Taking Woodstock is a hippie-dippie, rose-colored piece of nostalgia 

Some Kind of Wonderful

Maybe it's totally not true that Woodstock was awesome. Maybe it really was just a bunch of smelly unwashed hippies getting high and ending up slathered in mud and not even being able to hear the music. I dunno. I wasn't there. I was born the day after the festival ended. Maybe it wasn't a watershed moment in American history, when peace, love, and rock 'n' roll triumphed over greed and war and other icky stuff. If the sorry evidence of today is any measure, then it probably wasn't.

So what? Isn't it a nice fantasy to believe that music and contemplation (even if it's enabled by LSD) and just chillin' out with 500,000 of your closest friends might change the world? Isn't it nice to suppose that if enough groovy serene thoughts were concentrated in one physical place for one discrete moment in time, everything could be put right?

Taking Woodstock indulges that nice fantasy. But not in a totally unrealistic way. I admit it: I got completely suckered in to Taking Woodstock. Taiwanese-American filmmaker Ang Lee's latest foray into the mythos of his adopted country made me feel like I'd missed out on something amazing by being born too late to have been a part of this. And even if that's a fantasy, it's okay.

Funny thing is, even for a movie that is a rose-colored-glasses fantasy of a bygone time, it's pretty rooted in everyday practicalities. Based on the book Taking Woodstock: A True Story of a Riot, a Concert, and a Life by Elliot Tiber and Tom Monte, it's the mostly true story of how Tiber — transformed here into Elliot Teichberg (Demetri Martin) — accidentally ended up playing host to one of the biggest rock concerts of all time.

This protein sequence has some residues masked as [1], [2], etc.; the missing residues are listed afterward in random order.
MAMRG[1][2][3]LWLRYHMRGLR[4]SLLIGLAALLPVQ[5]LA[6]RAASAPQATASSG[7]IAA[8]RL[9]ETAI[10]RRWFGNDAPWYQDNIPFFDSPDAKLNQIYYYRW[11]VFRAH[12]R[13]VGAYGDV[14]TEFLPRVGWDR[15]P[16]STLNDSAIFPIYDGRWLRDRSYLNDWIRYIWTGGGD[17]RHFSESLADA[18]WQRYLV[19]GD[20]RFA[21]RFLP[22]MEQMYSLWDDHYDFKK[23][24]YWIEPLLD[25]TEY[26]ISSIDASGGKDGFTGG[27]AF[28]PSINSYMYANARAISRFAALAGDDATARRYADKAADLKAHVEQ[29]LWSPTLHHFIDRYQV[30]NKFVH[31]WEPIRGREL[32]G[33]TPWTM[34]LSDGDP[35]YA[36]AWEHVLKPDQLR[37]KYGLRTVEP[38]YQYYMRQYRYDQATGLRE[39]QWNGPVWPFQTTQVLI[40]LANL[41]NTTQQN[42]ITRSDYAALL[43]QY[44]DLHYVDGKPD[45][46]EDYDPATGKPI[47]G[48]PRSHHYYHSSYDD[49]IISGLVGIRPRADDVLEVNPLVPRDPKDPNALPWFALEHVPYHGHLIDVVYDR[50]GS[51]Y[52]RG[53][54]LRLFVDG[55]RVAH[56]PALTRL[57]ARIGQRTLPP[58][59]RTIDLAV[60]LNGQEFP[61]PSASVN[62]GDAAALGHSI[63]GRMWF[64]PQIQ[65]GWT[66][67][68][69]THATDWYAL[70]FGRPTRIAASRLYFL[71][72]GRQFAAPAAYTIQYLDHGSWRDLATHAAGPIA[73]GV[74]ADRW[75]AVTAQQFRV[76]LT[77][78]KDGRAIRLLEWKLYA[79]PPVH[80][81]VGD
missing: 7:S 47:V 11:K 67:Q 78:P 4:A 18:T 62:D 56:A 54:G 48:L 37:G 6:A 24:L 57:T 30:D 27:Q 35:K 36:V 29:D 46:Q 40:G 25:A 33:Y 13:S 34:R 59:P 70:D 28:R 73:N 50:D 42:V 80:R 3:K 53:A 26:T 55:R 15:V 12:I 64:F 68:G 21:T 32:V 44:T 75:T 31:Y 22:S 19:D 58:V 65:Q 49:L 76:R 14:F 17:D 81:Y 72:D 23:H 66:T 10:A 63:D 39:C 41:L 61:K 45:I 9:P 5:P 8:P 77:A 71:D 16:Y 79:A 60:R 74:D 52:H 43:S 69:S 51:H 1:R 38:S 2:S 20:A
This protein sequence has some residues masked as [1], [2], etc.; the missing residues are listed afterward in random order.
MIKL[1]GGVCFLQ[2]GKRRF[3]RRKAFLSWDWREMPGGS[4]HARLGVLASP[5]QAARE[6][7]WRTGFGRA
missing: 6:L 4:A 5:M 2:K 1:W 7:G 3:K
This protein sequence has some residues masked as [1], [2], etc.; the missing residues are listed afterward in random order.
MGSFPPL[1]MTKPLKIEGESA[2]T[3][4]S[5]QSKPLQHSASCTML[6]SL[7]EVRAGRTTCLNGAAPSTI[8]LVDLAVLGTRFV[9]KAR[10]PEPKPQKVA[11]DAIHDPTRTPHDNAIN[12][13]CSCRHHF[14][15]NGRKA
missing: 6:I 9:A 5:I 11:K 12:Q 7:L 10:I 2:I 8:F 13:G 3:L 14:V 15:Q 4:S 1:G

Elliot has returned home from his bohemian life in New York City to the moribund Catskills town where his parents (Imelda Staunton and Henry Goodman) run a ramshackle motel. They're on the verge of bankruptcy. He's trying to help them out. He hears about a rock concert that's been kicked out of a neighboring municipality. He calls up the promoters and says, hey, I've got a little town that can maybe help you.

There's no music here. If that's the Woodstock you want, you already have the Oscar-winning 1970 documentary by Michael Wadleigh. Lee and screenwriter James Schamus made the deliberate decision to avoid that side of the event ... but that still leaves plenty left to cover. How do you bring half a million people into the Catskills and show them a good time? Where do you put them all?

The closest you'll get to the stage is about as close as anyone got that weekend in August 1969: some distant thumping over the horizon. But it's wonderfully rewarding how close we get to Elliot: comic Demetri Martin makes one of the most idiosyncratic feature debuts I've ever seen here, as a young man both determined and confident while also peculiarly vulnerable. The sweet head-shaking-ness with which Lee depicts the odd crew around Elliot is the real attraction of Taking Woodstock, from the terrible theater troupe headed up by Dan Fogler's Devon to the all-man tranny (Liev Schreiber) hired by Elliot as security to Eugene Levy's Max Yasgur, whose dairy farm plays host to the actual concert, a conservative fellow who refuses to listen to any nonsense from his fellow townsfolk about how allegedly terrible these very polite hippie kids are. These are the real people who made Woodstock happen, even if they are part of a fantasy.

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